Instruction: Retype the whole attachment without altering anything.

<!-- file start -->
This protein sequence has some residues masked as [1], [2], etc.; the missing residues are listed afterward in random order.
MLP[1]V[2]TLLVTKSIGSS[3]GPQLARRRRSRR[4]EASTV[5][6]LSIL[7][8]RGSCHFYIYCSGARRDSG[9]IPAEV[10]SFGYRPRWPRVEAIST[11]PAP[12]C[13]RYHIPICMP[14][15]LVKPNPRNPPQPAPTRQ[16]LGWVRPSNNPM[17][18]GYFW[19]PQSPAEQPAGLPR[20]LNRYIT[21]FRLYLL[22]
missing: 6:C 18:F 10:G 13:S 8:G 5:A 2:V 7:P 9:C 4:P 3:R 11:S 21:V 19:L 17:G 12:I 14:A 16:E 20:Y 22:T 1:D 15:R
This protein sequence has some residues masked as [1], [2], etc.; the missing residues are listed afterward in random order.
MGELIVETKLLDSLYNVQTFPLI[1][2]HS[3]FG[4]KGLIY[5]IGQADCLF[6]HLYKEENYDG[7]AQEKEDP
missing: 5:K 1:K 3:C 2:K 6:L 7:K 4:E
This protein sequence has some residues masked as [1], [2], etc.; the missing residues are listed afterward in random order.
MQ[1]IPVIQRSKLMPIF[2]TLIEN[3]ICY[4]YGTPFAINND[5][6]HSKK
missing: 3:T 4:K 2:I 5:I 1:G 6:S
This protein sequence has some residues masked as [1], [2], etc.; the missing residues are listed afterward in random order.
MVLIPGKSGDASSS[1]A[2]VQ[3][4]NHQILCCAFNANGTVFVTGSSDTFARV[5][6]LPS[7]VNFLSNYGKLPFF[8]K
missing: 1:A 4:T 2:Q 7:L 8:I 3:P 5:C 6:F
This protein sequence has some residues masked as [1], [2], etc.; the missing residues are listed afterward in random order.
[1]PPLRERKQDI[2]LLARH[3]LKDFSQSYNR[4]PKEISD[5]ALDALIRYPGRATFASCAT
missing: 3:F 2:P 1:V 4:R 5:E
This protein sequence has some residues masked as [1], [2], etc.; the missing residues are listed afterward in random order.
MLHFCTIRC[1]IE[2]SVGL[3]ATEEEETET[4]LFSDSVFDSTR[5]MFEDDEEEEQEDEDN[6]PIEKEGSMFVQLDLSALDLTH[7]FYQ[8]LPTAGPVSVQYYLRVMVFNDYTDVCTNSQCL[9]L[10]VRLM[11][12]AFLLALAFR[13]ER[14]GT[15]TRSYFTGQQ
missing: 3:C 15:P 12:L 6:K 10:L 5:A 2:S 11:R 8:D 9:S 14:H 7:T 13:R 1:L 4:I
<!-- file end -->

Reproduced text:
This protein sequence has some residues masked as [1], [2], etc.; the missing residues are listed afterward in random order.
MLP[1]V[2]TLLVTKSIGSS[3]GPQLARRRRSRR[4]EASTV[5][6]LSIL[7][8]RGSCHFYIYCSGARRDSG[9]IPAEV[10]SFGYRPRWPRVEAIST[11]PAP[12]C[13]RYHIPICMP[14][15]LVKPNPRNPPQPAPTRQ[16]LGWVRPSNNPM[17][18]GYFW[19]PQSPAEQPAGLPR[20]LNRYIT[21]FRLYLL[22]
missing: 6:C 18:F 10:G 13:S 8:G 5:A 2:V 7:P 9:C 4:P 3:R 11:S 21:V 19:L 17:G 12:I 14:A 16:E 20:Y 22:T 1:D 15:R
This protein sequence has some residues masked as [1], [2], etc.; the missing residues are listed afterward in random order.
MGELIVETKLLDSLYNVQTFPLI[1][2]HS[3]FG[4]KGLIY[5]IGQADCLF[6]HLYKEENYDG[7]AQEKEDP
missing: 5:K 1:K 3:C 2:K 6:L 7:K 4:E
This protein sequence has some residues masked as [1], [2], etc.; the missing residues are listed afterward in random order.
MQ[1]IPVIQRSKLMPIF[2]TLIEN[3]ICY[4]YGTPFAINND[5][6]HSKK
missing: 3:T 4:K 2:I 5:I 1:G 6:S
This protein sequence has some residues masked as [1], [2], etc.; the missing residues are listed afterward in random order.
MVLIPGKSGDASSS[1]A[2]VQ[3][4]NHQILCCAFNANGTVFVTGSSDTFARV[5][6]LPS[7]VNFLSNYGKLPFF[8]K
missing: 1:A 4:T 2:Q 7:L 8:I 3:P 5:C 6:F
This protein sequence has some residues masked as [1], [2], etc.; the missing residues are listed afterward in random order.
[1]PPLRERKQDI[2]LLARH[3]LKDFSQSYNR[4]PKEISD[5]ALDALIRYPGRATFASCAT
missing: 3:F 2:P 1:V 4:R 5:E
This protein sequence has some residues masked as [1], [2], etc.; the missing residues are listed afterward in random order.
MLHFCTIRC[1]IE[2]SVGL[3]ATEEEETET[4]LFSDSVFDSTR[5]MFEDDEEEEQEDEDN[6]PIEKEGSMFVQLDLSALDLTH[7]FYQ[8]LPTAGPVSVQYYLRVMVFNDYTDVCTNSQCL[9]L[10]VRLM[11][12]AFLLALAFR[13]ER[14]GT[15]TRSYFTGQQ
missing: 3:C 15:P 12:L 6:K 10:L 5:A 2:S 11:R 8:D 9:S 14:H 7:T 13:R 1:L 4:I